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BETWEEN THE LINES

Favorite reads so far in 2014

I probably shouldn’t talk about A CONSTELLATION OF VITAL PHENOMENA by Anthony Marra again, because I included it in my favorite reads of 2013 post. But I can’t help myself. I recently read this book for the third time, in order to have it fresh in my mind when I led a book group discussion, and I still think it’s the one of the best books I’ve read in a long time. I’ll just repeat that it is set in war-time Chechnya and is brilliant and brutal and dark and frightening and gorgeous, offering a close-up view of the worst and best in ourselves and I believed every word.

ACCIDENTS OF MARRIAGE, by Randy Susan Meyers. Meyers knows a lot about emotional battlegrounds. In her third novel (MURDERER’S DAUGHTERS and THE COMFORT OF LIES) Meyers peels back the layers of a family in crisis. She reveals the clashing truths about Maddy and Ben’s marriage from three points of view, in three unique voices. I cared deeply about each of these characters, each searching for a way back from disaster. A veteran of domestic violence programs and interventions, Meyers refuses to settle for convenient excuses or easy answers. This book broke my heart and then began to mend it. Pub date is early September.

Also coming this fall is DESIRE OF THE MOTH, by Champa Bilwakesh. I met Champa seven years ago in a fiction workshop at Sewanee Writers Conference, where we had each submitted a novel chapter. I still vividly remember her chapter about a young Brahmin girl, widowed and shorn and ostracized from life by the customs of the time. It was a hot July in Tennessee and Champa’s chapter was set in southern India. The writing was rich with the smell of flowers and the sheen of perspiration. I still have vivid memories of the beat of the music Champa described, and the gender politics that were so much a part of her story. So I was delighted to hear from Champa that her novel DESIRE OF THE MOTH was being published by Upset Press. And even more delighted to read the finished manuscript and return to that critical time in Indian political history and to the story of a fifteen-year-old girl learning about liberation and making art.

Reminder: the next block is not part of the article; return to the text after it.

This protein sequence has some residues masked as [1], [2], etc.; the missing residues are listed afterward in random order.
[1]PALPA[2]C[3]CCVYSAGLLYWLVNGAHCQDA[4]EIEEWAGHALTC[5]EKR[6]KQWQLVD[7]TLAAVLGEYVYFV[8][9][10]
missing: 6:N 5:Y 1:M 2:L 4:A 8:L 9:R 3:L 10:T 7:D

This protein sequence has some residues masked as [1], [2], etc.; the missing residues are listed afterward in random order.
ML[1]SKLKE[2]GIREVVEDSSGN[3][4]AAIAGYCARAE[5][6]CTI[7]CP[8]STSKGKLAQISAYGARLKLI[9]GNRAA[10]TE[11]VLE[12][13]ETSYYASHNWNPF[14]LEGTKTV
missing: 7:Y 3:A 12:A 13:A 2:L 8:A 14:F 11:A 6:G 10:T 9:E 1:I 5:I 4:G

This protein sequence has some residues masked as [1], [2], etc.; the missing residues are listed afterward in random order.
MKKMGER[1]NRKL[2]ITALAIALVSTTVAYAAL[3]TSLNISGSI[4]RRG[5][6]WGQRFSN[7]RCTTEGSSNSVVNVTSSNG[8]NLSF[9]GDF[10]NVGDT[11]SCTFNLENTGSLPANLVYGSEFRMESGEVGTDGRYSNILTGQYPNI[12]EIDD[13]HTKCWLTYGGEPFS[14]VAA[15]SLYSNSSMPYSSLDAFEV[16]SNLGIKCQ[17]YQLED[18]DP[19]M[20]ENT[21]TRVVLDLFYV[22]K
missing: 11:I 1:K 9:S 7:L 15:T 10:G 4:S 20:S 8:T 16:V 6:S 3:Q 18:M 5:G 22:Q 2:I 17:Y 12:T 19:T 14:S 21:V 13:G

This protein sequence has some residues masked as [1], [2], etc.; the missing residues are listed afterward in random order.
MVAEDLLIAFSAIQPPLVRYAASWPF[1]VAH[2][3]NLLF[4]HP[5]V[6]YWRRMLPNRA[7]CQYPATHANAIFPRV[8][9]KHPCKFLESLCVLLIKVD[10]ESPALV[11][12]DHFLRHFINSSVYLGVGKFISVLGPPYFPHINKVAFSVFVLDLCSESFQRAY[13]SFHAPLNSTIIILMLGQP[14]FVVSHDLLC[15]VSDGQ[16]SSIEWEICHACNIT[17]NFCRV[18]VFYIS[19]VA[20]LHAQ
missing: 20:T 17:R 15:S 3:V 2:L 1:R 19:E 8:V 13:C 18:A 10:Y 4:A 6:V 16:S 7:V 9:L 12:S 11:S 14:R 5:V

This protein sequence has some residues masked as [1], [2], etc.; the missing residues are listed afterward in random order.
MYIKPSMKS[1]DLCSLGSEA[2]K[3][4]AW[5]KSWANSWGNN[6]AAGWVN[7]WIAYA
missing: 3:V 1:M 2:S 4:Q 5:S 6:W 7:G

ALL THE LIGHT WE CANNOT SEE by Anthony Doerr. This one of those big books in which you can lose yourself and the present day, and then emerge feeling new and even hopeful. In evocative prose, Doerr gives us two children, a blind French girl and an orphaned German boy, who grow up into the chaos of World War II. Doerr’s characters have unique and fierce intellectual concerns that intersect with the social and political events in their countries, creating ripples I’m still thinking about. One of my very favorites of 2014 so far.

REMEMBER ME LIKE THIS by Bret Anthony Johnston. One of the things I liked best about this novel is its restraint. It would have been so easy for the author, writing about the disappearance and reappearance of a kidnapped boy, to fall into melodrama and sentimentality. Instead, writing with finely controlled prose and emotional candor, Johnston turns that fraught literary trope on its head and dismantles it, giving us a complicated and devastating portrait of a family’s unthinkable crisis and imperfect redemption.

I’ve previously reviewed Faye Rapoport DesPres’ MESSAGE FROM A BLUE JAY in this blog, but want to mention it again here. The twenty pieces in this memoir-in-essays are beautifully structured, weaving together encounters with animals and landscape, with meditations on growing older, on illness and loss. The natural world is always present in these pages. It might be magpies quarreling with squirrels, a red canoe leaving its triangular wake and ripples on a pond, the pure white feral cats sleeping in a hollow tree, or – in my favorite essay – a conversation with a blue jay in the January rain. These essays are lyrical and poignant. They weave memory and yearning. They are reflective and surprisingly hopeful.

I had already read many of the essays in Bill Newman’s WHEN THE WAR CAME HOME before the book was published this spring; many appeared as columns in our local newspaper, The Hampshire Gazette, and I’ve known Bill and his family almost since the Kent State massacre that begins the collection. Still, reading the collection as a whole, I was carried along this river of political passion, through the various aftermath rapids of bringing activism home, raising a family, and infusing a life. This is an inspiring and graceful collection.

I’m reluctant to talk about poetry. I rarely write it and lack the necessary critical vocabulary. But I’ve been reading – and buying – more poetry collections in the past few years. I just finished reading Kate Gale’s THE GOLDILOCKS ZONE. These poems are quirky and playful, infused with fragments and quick images and startling juxtapositions. Gale brings bring oddly dissimilar things together and they fit in surprising and unpredictable ways, both funny and profoundly sad.

Next up on my reading list: THE BLOODY TIDE by Jane Yolen, THIS IS PARADISE by Suzanne Strempek Shea, A STORY LARGER THAN MY OWN, edited by Janet Burroway. So many books…
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